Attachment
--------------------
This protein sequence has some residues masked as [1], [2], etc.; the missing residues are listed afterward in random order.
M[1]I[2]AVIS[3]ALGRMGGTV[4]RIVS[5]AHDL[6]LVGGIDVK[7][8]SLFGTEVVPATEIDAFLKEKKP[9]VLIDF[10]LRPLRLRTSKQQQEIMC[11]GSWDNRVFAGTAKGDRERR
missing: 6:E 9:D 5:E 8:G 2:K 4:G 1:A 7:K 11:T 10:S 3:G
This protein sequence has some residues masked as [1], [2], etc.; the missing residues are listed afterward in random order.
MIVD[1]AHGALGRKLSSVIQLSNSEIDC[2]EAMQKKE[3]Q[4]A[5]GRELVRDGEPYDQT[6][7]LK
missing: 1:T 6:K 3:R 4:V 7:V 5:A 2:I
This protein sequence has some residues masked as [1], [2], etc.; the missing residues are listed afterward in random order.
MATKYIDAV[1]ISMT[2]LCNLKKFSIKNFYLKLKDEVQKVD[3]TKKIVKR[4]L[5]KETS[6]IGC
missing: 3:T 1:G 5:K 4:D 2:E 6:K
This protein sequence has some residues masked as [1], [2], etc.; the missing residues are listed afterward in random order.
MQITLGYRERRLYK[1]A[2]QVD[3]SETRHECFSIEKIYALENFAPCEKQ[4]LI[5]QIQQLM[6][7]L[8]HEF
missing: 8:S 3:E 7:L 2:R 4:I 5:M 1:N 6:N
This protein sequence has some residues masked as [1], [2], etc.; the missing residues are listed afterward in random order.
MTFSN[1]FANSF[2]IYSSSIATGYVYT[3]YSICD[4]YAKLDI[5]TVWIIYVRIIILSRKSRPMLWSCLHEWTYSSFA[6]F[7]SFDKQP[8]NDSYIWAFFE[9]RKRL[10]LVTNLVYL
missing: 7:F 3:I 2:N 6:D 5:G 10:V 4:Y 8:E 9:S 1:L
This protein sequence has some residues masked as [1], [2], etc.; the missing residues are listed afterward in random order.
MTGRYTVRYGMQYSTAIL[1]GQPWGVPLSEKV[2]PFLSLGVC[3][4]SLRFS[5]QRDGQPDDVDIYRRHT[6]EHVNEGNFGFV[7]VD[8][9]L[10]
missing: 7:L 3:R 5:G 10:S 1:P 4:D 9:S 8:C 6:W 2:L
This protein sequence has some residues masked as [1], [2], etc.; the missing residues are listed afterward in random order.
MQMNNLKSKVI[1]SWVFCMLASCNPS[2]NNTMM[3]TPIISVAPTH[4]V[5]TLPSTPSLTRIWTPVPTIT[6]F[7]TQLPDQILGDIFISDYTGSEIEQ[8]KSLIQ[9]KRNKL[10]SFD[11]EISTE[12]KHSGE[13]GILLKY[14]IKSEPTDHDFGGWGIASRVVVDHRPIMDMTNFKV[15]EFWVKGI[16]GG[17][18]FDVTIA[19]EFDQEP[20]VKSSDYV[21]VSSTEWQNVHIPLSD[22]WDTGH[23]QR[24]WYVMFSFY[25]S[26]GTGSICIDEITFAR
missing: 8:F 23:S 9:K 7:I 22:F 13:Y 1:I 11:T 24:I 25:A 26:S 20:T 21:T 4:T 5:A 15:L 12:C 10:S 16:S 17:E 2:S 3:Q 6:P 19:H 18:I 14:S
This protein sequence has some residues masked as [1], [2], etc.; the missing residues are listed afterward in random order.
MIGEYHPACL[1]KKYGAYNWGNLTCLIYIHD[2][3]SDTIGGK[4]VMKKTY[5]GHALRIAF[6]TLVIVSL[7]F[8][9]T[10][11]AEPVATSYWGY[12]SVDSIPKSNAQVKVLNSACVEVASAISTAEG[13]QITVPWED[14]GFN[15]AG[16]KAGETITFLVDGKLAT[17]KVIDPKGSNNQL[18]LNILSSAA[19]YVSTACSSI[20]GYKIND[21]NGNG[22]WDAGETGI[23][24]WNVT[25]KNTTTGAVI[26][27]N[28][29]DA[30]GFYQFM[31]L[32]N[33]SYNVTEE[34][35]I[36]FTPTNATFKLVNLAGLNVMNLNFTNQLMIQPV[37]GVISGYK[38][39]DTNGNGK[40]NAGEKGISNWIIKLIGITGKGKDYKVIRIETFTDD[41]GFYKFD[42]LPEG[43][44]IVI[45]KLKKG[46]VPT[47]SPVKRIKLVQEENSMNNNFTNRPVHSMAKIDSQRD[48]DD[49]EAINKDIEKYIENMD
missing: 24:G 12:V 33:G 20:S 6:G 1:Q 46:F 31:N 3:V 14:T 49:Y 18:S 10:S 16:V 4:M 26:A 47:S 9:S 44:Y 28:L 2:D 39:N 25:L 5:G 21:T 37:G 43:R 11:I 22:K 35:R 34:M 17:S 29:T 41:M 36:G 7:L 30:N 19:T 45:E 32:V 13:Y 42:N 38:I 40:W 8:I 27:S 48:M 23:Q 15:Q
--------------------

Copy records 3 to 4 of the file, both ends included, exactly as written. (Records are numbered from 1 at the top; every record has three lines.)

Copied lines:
This protein sequence has some residues masked as [1], [2], etc.; the missing residues are listed afterward in random order.
MATKYIDAV[1]ISMT[2]LCNLKKFSIKNFYLKLKDEVQKVD[3]TKKIVKR[4]L[5]KETS[6]IGC
missing: 3:T 1:G 5:K 4:D 2:E 6:K
This protein sequence has some residues masked as [1], [2], etc.; the missing residues are listed afterward in random order.
MQITLGYRERRLYK[1]A[2]QVD[3]SETRHECFSIEKIYALENFAPCEKQ[4]LI[5]QIQQLM[6][7]L[8]HEF
missing: 8:S 3:E 7:L 2:R 4:I 5:M 1:N 6:N